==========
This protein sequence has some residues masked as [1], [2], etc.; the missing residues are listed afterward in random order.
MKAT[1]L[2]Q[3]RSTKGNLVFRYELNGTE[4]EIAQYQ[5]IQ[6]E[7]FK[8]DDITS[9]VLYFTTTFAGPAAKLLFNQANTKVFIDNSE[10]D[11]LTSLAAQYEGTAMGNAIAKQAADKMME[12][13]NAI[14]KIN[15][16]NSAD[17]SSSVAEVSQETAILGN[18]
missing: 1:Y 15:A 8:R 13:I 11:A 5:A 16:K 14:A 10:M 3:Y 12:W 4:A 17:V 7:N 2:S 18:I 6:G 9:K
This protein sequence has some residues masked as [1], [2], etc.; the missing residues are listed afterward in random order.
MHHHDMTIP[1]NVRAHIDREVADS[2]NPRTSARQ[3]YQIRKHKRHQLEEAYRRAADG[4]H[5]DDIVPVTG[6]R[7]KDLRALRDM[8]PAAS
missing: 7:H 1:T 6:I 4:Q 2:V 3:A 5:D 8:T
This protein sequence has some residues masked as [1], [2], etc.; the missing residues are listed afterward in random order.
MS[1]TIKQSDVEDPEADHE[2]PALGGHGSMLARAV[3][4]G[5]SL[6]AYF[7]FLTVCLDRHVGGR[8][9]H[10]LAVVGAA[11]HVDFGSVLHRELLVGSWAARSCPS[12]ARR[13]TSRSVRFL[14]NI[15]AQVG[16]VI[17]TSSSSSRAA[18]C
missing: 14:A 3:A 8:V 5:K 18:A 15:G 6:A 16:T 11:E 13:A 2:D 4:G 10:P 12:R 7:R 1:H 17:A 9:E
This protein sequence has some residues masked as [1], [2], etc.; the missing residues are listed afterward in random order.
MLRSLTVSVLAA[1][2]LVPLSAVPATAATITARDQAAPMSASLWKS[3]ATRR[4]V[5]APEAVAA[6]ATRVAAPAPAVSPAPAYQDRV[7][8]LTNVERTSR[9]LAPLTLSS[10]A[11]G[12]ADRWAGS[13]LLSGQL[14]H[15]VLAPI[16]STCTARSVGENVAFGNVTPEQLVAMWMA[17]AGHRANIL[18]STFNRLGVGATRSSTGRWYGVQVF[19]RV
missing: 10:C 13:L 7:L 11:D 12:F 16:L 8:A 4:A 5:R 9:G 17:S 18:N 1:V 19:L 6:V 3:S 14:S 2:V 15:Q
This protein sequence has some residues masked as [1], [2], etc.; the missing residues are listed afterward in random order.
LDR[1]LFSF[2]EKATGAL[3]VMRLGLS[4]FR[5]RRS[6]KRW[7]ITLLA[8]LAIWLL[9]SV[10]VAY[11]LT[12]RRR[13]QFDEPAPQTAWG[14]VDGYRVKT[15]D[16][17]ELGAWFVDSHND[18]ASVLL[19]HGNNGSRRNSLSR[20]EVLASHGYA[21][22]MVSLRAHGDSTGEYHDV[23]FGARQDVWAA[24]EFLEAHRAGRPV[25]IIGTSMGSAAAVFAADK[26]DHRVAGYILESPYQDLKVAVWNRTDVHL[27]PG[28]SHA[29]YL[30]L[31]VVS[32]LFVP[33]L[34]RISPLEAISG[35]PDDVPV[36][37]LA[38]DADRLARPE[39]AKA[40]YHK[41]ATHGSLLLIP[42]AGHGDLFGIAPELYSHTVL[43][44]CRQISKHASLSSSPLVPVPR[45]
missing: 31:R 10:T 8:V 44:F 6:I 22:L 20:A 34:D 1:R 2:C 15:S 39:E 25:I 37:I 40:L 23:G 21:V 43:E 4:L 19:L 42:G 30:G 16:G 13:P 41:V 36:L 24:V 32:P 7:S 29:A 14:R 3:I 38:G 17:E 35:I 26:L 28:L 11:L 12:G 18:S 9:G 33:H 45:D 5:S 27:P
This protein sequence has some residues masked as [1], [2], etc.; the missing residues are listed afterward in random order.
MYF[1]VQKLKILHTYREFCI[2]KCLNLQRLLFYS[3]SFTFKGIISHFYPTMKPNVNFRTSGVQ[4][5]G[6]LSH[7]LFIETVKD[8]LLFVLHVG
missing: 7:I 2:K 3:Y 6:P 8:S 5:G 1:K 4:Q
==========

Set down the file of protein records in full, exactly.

This protein sequence has some residues masked as [1], [2], etc.; the missing residues are listed afterward in random order.
MKAT[1]L[2]Q[3]RSTKGNLVFRYELNGTE[4]EIAQYQ[5]IQ[6]E[7]FK[8]DDITS[9]VLYFTTTFAGPAAKLLFNQANTKVFIDNSE[10]D[11]LTSLAAQYEGTAMGNAIAKQAADKMME[12][13]NAI[14]KIN[15][16]NSAD[17]SSSVAEVSQETAILGN[18]
missing: 1:Y 15:A 8:R 13:I 11:A 5:A 16:K 14:A 10:M 3:Y 12:W 4:A 17:V 7:N 2:S 18:I 6:G 9:K
This protein sequence has some residues masked as [1], [2], etc.; the missing residues are listed afterward in random order.
MHHHDMTIP[1]NVRAHIDREVADS[2]NPRTSARQ[3]YQIRKHKRHQLEEAYRRAADG[4]H[5]DDIVPVTG[6]R[7]KDLRALRDM[8]PAAS
missing: 7:H 1:T 6:I 4:Q 2:V 3:A 5:D 8:T
This protein sequence has some residues masked as [1], [2], etc.; the missing residues are listed afterward in random order.
MS[1]TIKQSDVEDPEADHE[2]PALGGHGSMLARAV[3][4]G[5]SL[6]AYF[7]FLTVCLDRHVGGR[8][9]H[10]LAVVGAA[11]HVDFGSVLHRELLVGSWAARSCPS[12]ARR[13]TSRSVRFL[14]NI[15]AQVG[16]VI[17]TSSSSSRAA[18]C
missing: 14:A 3:A 8:V 5:K 18:A 15:G 6:A 16:T 11:E 13:A 2:D 4:G 10:P 12:R 7:R 1:H 17:A 9:E
This protein sequence has some residues masked as [1], [2], etc.; the missing residues are listed afterward in random order.
MLRSLTVSVLAA[1][2]LVPLSAVPATAATITARDQAAPMSASLWKS[3]ATRR[4]V[5]APEAVAA[6]ATRVAAPAPAVSPAPAYQDRV[7][8]LTNVERTSR[9]LAPLTLSS[10]A[11]G[12]ADRWAGS[13]LLSGQL[14]H[15]VLAPI[16]STCTARSVGENVAFGNVTPEQLVAMWMA[17]AGHRANIL[18]STFNRLGVGATRSSTGRWYGVQVF[19]RV
missing: 10:C 13:L 7:L 11:D 12:F 16:L 8:A 4:A 5:R 9:G 17:S 18:N 1:V 19:L 6:V 3:S 14:S 2:V 15:Q
This protein sequence has some residues masked as [1], [2], etc.; the missing residues are listed afterward in random order.
LDR[1]LFSF[2]EKATGAL[3]VMRLGLS[4]FR[5]RRS[6]KRW[7]ITLLA[8]LAIWLL[9]SV[10]VAY[11]LT[12]RRR[13]QFDEPAPQTAWG[14]VDGYRVKT[15]D[16][17]ELGAWFVDSHND[18]ASVLL[19]HGNNGSRRNSLSR[20]EVLASHGYA[21][22]MVSLRAHGDSTGEYHDV[23]FGARQDVWAA[24]EFLEAHRAGRPV[25]IIGTSMGSAAAVFAADK[26]DHRVAGYILESPYQDLKVAVWNRTDVHL[27]PG[28]SHA[29]YL[30]L[31]VVS[32]LFVP[33]L[34]RISPLEAISG[35]PDDVPV[36][37]LA[38]DADRLARPE[39]AKA[40]YHK[41]ATHGSLLLIP[42]AGHGDLFGIAPELYSHTVL[43][44]CRQISKHASLSSSPLVPVPR[45]
missing: 31:R 10:T 8:V 44:F 6:I 22:L 20:A 34:D 1:R 2:C 15:S 39:E 25:I 37:I 40:L 23:G 21:V 43:E 4:L 19:L 42:G 30:G 16:G 13:P 41:V 36:L 24:V 32:P 7:S 29:A 14:R 3:I 38:G 17:E 35:I 26:L 28:L 11:L 12:G 18:S 9:G 33:H 45:D 5:S 27:P
This protein sequence has some residues masked as [1], [2], etc.; the missing residues are listed afterward in random order.
MYF[1]VQKLKILHTYREFCI[2]KCLNLQRLLFYS[3]SFTFKGIISHFYPTMKPNVNFRTSGVQ[4][5]G[6]LSH[7]LFIETVKD[8]LLFVLHVG
missing: 7:I 2:K 3:Y 6:P 8:S 5:G 1:K 4:Q